Marlins manager Ozzie Guillen is quoted in a recent issue of Time magazine as saying that he has “love” for Cuban dictator Fidel Castro and respects that he’s been able to maintain power for so long.
Those thoughts obviously aren’t sitting well in Miami — a city with many Cuban descendants — and so a cleanup campaign has been put in motion.
Guillen held a closed-door meeting with beat writers on Saturday night, according to the Associated Press, and offered this: “I will apologize if I hurt somebody’s feelings, or I hurt somebody’s thought. I want them to know I’m against everything 100 percent – I repeat it again – the way this man (been) treating people for the last 60 years.”
The Marlins, meanwhile, have issued a statement: “There is nothing to respect about Fidel Castro. He is a brutal dictator who has caused unthinkable pain for more than 50 years. We live in a community filled with victims of this dictatorship, and the people in Cuba continue to suffer today.”
However Ozzie’s original comments to Time magazine came about, he clearly doesn’t stand behind them. And this certainly isn’t the first time Guillen has had a scatter-brained opinion about something.
But you have to wonder how this all is affecting the way Guillen is being viewed in south Florida. The team that employs him, after all, just opened a new ballpark in a neighborhood called “Little Havana.”
Padres’ outfielder Alex Dickerson won’t see PETCO Park anytime soon — at least, not as its starting left fielder. The 27-year-old was diagnosed with a bulging disc in his lower back prior to the start of the 2017 season, and hasn’t made any kind of substantial progress in the months since. According to Dennis Lin of the San Diego Union-Tribune, he suffered a setback in his recovery process last week and is set to undergo a season-ending discectomy next Wednesday.
Over 285 plate appearances, Dickerson batted .257/.333/.455 with 10 home runs and a .788 OPS for the Padres in 2016. He missed several days with a right hip contusion last July, but hasn’t experienced any substantial health problems since undergoing surgery in 2014 to repair a torn ligament in his left ankle.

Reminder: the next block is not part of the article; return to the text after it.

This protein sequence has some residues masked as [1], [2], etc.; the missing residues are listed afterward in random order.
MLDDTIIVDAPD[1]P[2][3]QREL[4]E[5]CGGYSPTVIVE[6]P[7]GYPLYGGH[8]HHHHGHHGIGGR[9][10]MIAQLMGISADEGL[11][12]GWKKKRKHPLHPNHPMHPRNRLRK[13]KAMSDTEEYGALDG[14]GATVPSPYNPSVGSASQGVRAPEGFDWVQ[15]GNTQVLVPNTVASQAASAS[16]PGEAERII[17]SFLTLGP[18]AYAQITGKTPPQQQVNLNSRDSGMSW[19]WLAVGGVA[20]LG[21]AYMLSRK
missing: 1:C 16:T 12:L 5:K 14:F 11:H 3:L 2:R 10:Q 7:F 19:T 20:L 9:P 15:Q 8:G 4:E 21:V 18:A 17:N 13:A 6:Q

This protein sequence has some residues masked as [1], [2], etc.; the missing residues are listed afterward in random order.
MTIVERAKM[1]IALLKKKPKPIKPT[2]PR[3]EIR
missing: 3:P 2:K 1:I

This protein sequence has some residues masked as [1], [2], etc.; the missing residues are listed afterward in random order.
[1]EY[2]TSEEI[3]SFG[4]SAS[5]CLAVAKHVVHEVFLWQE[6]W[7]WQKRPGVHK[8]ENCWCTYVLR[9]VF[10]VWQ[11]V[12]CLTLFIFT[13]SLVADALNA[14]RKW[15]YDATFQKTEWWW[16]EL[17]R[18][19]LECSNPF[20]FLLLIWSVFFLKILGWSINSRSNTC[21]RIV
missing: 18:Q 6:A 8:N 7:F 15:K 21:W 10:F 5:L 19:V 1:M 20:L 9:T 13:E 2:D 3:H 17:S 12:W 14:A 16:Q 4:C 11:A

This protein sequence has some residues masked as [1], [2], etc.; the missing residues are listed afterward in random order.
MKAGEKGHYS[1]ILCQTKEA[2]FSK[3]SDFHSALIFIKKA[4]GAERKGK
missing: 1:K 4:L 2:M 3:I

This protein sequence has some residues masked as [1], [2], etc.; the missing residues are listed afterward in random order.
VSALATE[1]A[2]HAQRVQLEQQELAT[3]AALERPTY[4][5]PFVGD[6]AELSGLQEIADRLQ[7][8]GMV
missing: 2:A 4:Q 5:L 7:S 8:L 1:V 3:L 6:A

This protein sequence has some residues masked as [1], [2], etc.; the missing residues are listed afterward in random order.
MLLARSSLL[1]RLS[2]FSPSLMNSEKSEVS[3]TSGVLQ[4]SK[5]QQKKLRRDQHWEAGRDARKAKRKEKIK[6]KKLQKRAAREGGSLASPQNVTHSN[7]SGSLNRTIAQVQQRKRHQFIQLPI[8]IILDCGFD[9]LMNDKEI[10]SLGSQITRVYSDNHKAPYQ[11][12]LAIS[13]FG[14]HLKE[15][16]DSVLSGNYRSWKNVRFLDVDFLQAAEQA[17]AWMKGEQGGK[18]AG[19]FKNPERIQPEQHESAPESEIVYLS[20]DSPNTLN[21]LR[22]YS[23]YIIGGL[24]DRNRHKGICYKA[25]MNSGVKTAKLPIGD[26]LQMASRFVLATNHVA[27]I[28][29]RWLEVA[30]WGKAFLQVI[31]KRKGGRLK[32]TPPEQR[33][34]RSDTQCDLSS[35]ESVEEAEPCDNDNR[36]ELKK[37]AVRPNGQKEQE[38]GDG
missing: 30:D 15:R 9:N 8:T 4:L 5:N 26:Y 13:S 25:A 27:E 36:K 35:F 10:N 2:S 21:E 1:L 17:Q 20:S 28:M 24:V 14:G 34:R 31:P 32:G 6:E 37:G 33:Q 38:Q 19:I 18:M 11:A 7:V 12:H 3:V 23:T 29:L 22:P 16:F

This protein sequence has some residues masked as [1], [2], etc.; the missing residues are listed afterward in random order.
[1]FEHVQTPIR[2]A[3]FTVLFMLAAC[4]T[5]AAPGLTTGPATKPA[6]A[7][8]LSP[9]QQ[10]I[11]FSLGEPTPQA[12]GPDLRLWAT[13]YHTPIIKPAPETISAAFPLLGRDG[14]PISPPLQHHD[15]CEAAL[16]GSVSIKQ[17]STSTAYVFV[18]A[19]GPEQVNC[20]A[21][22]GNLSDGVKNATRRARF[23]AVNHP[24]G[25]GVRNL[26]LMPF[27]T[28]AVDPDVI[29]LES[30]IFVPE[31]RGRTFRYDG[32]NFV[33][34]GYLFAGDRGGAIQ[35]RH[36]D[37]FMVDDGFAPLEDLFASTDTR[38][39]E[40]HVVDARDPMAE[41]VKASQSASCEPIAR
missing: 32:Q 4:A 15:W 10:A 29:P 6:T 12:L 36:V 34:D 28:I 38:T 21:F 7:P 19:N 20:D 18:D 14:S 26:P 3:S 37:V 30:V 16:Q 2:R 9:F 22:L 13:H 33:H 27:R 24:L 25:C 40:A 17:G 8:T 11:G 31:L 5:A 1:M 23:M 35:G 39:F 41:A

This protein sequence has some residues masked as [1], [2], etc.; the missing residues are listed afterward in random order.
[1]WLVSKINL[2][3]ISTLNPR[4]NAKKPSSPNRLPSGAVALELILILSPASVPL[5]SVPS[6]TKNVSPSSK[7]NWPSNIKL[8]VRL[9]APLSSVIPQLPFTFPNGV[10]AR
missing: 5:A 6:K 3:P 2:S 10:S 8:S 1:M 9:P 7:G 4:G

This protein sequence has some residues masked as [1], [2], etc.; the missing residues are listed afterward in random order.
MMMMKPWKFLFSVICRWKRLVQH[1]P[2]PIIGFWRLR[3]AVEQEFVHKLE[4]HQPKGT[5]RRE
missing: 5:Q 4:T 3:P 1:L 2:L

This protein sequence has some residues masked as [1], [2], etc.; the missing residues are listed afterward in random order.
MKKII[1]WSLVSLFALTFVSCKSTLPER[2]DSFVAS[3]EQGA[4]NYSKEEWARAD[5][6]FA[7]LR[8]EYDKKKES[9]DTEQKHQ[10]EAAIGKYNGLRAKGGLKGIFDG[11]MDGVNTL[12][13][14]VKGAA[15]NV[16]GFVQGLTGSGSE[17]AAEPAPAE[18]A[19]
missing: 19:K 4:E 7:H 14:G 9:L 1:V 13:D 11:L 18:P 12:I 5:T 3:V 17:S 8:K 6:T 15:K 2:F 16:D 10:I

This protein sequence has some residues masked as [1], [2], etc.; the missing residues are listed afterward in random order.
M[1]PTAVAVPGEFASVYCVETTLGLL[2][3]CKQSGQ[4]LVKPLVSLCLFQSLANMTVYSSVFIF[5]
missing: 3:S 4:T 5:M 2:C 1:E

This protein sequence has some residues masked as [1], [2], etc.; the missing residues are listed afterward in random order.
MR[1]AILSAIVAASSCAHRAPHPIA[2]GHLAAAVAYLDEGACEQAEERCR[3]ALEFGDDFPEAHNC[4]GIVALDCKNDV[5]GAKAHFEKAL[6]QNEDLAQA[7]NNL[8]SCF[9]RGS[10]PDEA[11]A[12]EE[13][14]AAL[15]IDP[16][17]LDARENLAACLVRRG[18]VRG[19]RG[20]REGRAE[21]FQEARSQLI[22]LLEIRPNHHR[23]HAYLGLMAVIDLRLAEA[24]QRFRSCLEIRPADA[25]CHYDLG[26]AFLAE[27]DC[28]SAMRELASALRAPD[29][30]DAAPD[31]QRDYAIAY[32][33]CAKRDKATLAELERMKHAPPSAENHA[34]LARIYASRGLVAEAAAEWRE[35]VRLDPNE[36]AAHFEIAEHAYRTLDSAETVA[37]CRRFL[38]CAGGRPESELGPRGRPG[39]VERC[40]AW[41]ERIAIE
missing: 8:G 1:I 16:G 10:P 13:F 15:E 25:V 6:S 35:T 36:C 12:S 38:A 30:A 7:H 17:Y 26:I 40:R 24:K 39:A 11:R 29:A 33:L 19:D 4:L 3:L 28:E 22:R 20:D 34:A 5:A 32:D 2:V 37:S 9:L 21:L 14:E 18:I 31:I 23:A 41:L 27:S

The expected recovery period for lower back surgery is 3-4 months, according to Lin, which puts Dickerson’s estimated return just a few days before the end of the regular season. The Padres aren’t scraping the bottom of the NL West, but their 29-44 record doesn’t bode well for a postseason run this year. Assuming Dickerson rehabs his back in a timely manner, he should be in fine form to enter the competition for left field next spring.
Hanley Ramirez played a pivotal role during the Red Sox’ 9-4 win over the Angels on Friday night, crushing a two-run homer off of Alex Meyer to bring the Sox up to a four-run lead in the fourth inning.
Well, crushed might be the wrong word. The ball cleared the right field fence with a mere 350 feet, landing just beyond Pesky’s Pole to bring Ramirez’s career home run total to an even 250.
According to the ESPN Home Run Tracker, Ramirez’s milestone blast wasn’t the shortest home run of the year — not by a long shot. That distinction currently belongs to Rays’ outfielder Corey Dickerson, who skimmed the left field fence at Rogers Centre with a 326-foot homer back in April.